By NEIL HARTNELL
Tribune Business Editor
The Bahamas could “wipe out its national debt” if it moves to permit wreck/treasure salvaging and exploration, Tribune Business was told yesterday, one executive estimating $6 million could be instantly injected into the economy if pending licence applications were approved.
Anthony Howorth, the former chairman of the Bahamas Association of Treasure Salvors (BATS), who has been assisting applicants applying for licences from the Government, said one client had pledged to spend $600,000 in the Bahamas if their plans were given the go-ahead.
Other sources familiar with the situation told Tribune Business that at least 17 applications for survey licences had been submitted to the Government - the first step in wreck/treasure exploration in Bahamian waters.
The applications were submitted after the House of Assembly, under the former Ingraham administration, passed the Antiquities, Monuments and Museums Act, and accompanying regulations, that govern how artefacts are to be recovered from Bahamian waters and the division of resulting profits.
Tribune Business understands that the Government’s plan is to issue five licences in the initial tranche of approvals, and a further five at a later date, making for a total of 10.
However, none have been approved to date, and sources close to the process are concerned about potential bureaucratic delays and red tape holding-up the process.
Mr Howorth, meanwhile, emphasised that the groups he was working with were “interested in protecting the underwater sea environment in the Bahamas”.
He told Tribune Business that numerous wreck sites, where valuable artefacts of historical importance, plus gold bullion, lay, were “being pirated all the time”.
“That’s the whole problem,” he said. “Our objective is to assist the Government in protecting these sites, and we have an archaeologist on our team to do it properly, the scientific way.
“All the items brought up have to be given to the Bahamian government, processed at the leaseholder’s [salvager’s] expense, and the profits after that are to be divided into the 25 per cent the Government keeps, and 75 per cent that the salvager keeps.”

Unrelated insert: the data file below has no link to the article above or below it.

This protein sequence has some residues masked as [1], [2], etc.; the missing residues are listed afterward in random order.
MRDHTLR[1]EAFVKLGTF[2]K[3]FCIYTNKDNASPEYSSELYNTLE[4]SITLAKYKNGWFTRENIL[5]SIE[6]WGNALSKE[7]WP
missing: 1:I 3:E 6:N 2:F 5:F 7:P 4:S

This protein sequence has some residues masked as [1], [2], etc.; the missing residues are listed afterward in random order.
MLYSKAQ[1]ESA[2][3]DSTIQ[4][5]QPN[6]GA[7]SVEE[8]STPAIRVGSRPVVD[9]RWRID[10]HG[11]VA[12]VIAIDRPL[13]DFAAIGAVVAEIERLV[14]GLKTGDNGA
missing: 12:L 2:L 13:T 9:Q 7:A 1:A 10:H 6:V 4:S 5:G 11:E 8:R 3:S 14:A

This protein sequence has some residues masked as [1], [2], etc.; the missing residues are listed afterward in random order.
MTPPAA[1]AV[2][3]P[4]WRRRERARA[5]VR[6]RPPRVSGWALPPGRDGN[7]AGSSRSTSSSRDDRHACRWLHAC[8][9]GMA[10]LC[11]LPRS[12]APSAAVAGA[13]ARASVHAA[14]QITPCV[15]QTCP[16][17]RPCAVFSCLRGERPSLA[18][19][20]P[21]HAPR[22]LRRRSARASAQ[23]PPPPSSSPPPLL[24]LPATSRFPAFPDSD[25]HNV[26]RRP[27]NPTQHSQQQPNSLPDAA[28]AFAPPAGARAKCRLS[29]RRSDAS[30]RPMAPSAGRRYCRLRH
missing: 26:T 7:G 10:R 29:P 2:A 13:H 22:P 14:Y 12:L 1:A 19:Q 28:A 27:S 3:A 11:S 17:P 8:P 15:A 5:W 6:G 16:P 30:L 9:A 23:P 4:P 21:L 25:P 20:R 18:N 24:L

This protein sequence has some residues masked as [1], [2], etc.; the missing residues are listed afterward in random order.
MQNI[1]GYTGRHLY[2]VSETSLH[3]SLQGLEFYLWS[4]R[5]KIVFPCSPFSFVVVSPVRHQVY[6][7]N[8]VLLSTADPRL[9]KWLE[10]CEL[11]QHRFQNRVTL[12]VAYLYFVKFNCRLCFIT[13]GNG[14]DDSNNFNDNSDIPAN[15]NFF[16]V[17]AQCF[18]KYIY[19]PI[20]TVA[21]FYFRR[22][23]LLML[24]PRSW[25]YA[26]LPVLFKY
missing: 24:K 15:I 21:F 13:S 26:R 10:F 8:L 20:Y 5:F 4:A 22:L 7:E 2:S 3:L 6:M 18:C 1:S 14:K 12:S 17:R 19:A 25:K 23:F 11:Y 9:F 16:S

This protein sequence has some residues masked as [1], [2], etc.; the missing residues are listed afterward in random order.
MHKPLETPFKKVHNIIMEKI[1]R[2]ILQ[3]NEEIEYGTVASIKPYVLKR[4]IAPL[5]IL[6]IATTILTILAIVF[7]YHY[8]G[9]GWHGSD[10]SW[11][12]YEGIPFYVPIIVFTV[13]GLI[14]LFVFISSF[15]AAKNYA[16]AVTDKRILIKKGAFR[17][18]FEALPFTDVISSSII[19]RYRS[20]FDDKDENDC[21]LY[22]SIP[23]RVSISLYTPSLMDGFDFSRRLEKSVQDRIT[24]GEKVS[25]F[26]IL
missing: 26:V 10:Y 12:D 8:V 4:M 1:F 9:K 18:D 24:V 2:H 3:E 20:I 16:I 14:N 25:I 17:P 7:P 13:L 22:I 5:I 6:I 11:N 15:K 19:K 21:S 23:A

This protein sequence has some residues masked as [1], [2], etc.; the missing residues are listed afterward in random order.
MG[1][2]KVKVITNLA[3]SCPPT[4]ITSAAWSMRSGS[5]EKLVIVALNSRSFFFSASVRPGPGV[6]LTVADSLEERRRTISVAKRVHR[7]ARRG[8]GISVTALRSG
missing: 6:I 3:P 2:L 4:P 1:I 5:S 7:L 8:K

And Mr Howorth added: “It’s a big industry. My client says he’ll spend $600,000 in the Bahamas, and if you multiply that by 10 [number of licences thought likely to be approved], that’s $6 million.
“We’re looking at the Bahamas benefiting by $6 million immediately, and at this time people are pirating the sites for all of the major finds, and the Bahamas gets nothing.”
The Government’s decision to impose a moratorium on wreck/treasure exploration, prior to passage of the Act, was intended to stop major financial, historical and cultural haemorrhaging.
Another Bahamian executive involved with the licence process, speaking on condition of anonymity, told Tribune Business yesterday that he was heading to Zurich on April 18 to attend a private auction where artefacts recovered from Bahamian waters were set to be sold-off.
Apart from the financial loss to the Government and Bahamian people, the pirating of numerous wreck sites is also depriving this nation of its culture and history.
The source said: “This is a $100 million industry a year without question. If they [the Government] were smart, this could wipe out the national debt.”
The source pointed to the wreck of the Nuestra de Signora Maravillas, thought to have gone down with $8 billion in gold in shallow waters off Grand Bahama’s West End, plus the Capitana, believed to have sunk with an estimated $2 billion in golds and emeralds from Colombia, as to the kinds of riches thought submerged in Bahamian waters.
“Just half of what could be found in these waters could wipe out our debt,” the source said.
An idea of what the treasure/wreck salvaging industry could generate for the Bahamas, in terms of economic impact, is hinted at by a 2008 survey of what it has done for Florida.
The survey, prepared for the Mel Fisher Centre, found that state’s marine salvage sector had directly generated economic activity worth $70.9 million per annum, and some 550 jobs. Earnings produced by the sector stood at $26.2 million.
And, when added to the indirect benefits, the report estimated that the marine salvage industry generated $159.7 million in total economic activity for Florida, coupled with 1,329 jobs and $53.9 million in earnings.
“Employment in the marine salvage industry generates per capita wages of $40,600 (2006),”the report said.
“This compares favourably with the 2006 Florida average wage of $38,500, for all employees. Marine salvage wages are 5 per cent higher than the Florida average among all workers.
“The consultant estimates that for every direct dollar of economic output associated with the existing employment activity of the project, it is estimated that an additional $1.25 in economic activity is generated throughout the state.
“Museums, retailing operations and the donation to Florida of more than 38,000 salvaged items of historic and cultural value have benefited Florida and its citizens, as well as citizens from across the world who have visited here.”